There's usually a significant increase, of up to 20%, each January to February in the apprehension of illegal immigrants crossing over into the States from Mexico. But this year, a surprising development, the BBC reports: Based on figures released by Customs and Border Protection, January's number of 31,578 plummeted to 18,762 in February—an "unprecedented" 40% decrease. Homeland Security chief John Kelly attributes this "change in trends" to the new inhabitant of the Oval Office, linking the "dramatic drop" to President Trump's executive orders designed to deal directly with immigration. Kelly also notes it's "encouraging news" for the immigrants themselves, since the numbers suggest fewer people are putting their lives at risk of "exploitation, assault, and injury" at the hands of human smugglers, as well as hardship from the perilous trip itself.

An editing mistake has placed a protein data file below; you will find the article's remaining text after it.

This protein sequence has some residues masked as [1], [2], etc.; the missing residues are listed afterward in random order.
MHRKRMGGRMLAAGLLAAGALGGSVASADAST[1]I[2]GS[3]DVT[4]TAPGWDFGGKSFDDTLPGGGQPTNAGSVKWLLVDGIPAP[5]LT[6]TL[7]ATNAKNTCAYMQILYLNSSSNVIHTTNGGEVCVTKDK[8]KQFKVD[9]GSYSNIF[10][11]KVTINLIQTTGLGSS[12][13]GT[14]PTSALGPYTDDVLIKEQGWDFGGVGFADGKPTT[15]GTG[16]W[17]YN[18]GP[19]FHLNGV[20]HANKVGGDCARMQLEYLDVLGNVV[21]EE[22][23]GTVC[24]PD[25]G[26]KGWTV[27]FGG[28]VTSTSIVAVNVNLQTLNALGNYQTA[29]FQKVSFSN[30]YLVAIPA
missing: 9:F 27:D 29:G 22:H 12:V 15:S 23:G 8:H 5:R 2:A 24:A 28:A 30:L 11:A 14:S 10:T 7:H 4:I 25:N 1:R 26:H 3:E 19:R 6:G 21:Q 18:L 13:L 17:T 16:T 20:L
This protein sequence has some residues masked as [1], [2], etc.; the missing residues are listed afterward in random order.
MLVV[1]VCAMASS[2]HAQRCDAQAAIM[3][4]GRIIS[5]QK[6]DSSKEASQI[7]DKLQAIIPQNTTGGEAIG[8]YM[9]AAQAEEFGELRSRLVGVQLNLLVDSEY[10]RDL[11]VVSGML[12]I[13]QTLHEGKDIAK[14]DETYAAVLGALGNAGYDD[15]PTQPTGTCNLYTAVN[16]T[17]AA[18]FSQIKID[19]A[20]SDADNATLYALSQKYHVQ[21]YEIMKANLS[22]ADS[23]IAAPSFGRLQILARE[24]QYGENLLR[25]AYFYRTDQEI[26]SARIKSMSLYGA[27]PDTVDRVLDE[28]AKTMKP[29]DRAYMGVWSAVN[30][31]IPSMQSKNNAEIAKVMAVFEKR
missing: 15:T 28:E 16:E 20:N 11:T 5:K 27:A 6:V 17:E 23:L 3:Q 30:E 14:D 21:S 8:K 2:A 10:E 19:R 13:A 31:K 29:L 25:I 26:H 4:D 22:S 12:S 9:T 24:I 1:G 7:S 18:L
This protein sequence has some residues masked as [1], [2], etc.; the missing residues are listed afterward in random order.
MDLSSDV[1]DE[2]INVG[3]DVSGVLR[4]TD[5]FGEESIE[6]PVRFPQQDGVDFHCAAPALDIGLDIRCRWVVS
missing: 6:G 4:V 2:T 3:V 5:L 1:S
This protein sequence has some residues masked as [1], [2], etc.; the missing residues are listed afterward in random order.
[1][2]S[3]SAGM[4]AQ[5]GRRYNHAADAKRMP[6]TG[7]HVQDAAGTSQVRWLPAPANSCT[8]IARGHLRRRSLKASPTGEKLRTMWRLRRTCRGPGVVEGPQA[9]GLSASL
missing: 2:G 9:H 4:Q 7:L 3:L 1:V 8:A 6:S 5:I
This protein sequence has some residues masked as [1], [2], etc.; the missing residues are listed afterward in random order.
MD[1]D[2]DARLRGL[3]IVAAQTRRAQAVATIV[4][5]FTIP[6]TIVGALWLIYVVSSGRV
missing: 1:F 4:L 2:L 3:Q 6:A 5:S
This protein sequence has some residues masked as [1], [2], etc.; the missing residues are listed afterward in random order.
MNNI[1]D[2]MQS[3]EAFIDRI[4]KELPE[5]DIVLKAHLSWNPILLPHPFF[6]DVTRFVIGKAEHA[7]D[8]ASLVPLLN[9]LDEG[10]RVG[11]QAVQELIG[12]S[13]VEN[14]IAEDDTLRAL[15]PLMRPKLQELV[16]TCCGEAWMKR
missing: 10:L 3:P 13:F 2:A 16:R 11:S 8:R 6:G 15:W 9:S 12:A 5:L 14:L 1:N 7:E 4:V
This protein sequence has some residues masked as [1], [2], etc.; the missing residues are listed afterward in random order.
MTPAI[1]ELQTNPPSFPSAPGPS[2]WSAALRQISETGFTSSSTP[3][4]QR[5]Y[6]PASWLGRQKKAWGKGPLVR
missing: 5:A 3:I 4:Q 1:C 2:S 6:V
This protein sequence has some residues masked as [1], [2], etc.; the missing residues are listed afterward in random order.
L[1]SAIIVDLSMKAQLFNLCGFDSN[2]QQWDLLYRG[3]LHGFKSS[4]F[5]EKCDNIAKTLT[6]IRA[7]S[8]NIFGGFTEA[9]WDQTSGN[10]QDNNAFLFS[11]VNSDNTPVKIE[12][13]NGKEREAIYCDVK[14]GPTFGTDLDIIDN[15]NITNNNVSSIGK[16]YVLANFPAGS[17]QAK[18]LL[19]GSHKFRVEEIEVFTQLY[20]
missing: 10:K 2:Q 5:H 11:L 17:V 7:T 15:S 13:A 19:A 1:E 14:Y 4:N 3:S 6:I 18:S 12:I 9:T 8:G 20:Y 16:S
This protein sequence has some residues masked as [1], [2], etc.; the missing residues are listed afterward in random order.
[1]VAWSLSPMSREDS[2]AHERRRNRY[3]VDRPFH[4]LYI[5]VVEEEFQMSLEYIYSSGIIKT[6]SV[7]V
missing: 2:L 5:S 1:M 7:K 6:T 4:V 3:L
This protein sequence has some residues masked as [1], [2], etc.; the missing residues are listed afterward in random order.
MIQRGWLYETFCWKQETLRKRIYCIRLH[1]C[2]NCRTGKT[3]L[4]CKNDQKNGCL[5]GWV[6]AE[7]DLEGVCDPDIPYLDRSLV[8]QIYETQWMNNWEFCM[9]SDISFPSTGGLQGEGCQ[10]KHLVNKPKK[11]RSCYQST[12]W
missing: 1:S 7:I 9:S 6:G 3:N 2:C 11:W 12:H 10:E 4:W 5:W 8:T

CNN confirms the upending of a nearly two-decade trend of higher February apprehension numbers, citing CBP data back to 2000. However, critics say this just means that the new mandates have targeted vulnerable populations like women and children and scared them off from even attempting to gain entry. "The bullies can gloat and preen that they chased the skinny kids off the block," says Leon Rodriguez, who used to run the US Citizenship and Immigration Services office under former President Obama. That fear is extending up to our northern border as well, with the Washington Post reporting on "mounting numbers" of migrants fleeing to Canada, braving even blizzard conditions to seek asylum outside the US. "They'll take whatever risk," says the director of Minnesota's Confederation of Somali Community. (What could happen next: moms separated from their children at the border.)